Color screen for Kindle? It may be closer than you think

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E Ink, the maker of the display for the Amazon Kindle e-book reader, has been bought by a Taiwanese company for $215 million.

Ho hum. "So what?" you say?

Well here's why it's cool. The Taiwanese company, Prime View, is the E Ink parthner that actually makes these displays for Amazon and Sony and this deal is supposed to speed up the development of color displays on these type devices, according to the Associated Press:

The deal will help the combined company develop color versions of its displays and mass produce them by the end of 2010, said Sriram Peruvemba, E Ink's vice president of marketing. Current models show shades of gray.

Privately held E Ink is expected to demonstrate its latest color display prototypes Tuesday at SID Display Week 2009 in San Antonio.

Why no color on Kindles and other readers yet? Amazon, at least, says it's not happy with the quality on current prototypes.

So now Jeff Bezos, Amazon's CEO, is that much closer to his goal of Kindle color.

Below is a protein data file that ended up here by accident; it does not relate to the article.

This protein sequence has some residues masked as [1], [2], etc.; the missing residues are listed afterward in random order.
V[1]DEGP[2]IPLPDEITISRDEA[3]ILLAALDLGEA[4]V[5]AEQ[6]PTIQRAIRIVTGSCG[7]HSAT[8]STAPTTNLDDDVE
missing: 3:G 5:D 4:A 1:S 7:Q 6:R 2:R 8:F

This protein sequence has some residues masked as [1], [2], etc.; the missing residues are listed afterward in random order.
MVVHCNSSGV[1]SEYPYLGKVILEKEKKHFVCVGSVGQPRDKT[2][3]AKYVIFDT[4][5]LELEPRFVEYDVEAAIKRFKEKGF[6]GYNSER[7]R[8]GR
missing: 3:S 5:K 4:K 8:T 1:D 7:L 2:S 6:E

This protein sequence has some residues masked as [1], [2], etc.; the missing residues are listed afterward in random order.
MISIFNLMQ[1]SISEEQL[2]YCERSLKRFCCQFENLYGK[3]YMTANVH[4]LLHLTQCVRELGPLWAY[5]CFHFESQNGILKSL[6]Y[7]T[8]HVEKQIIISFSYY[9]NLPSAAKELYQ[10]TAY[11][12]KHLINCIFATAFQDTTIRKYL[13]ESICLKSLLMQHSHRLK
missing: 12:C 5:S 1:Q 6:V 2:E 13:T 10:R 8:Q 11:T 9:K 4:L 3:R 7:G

E Ink's displays are used in e-book readers because they look similar to regular paper and consume very little power. However, they take a relatively long time to switch between images, making navigation slow.

E Ink makes the top layer of the electronic ink displays, then ships them to Prime View, which adds a bottom layer that's similar to those used in LCD panels. Prime View bought the electronic ink technology of Royal Philips Electronics NV in 2005. E Ink, which was spun off from the Massachusetts Institute of Technology, said it had raised more than $150 million from investors, including Intel Corp., Motorola Corp. and Hearst Corp. E Ink had first-quarter revenue of $18 million. It has not revealed whether it is profitable.

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    This page contains a single entry by Craig Newman published on June 1, 2009 9:32 AM.

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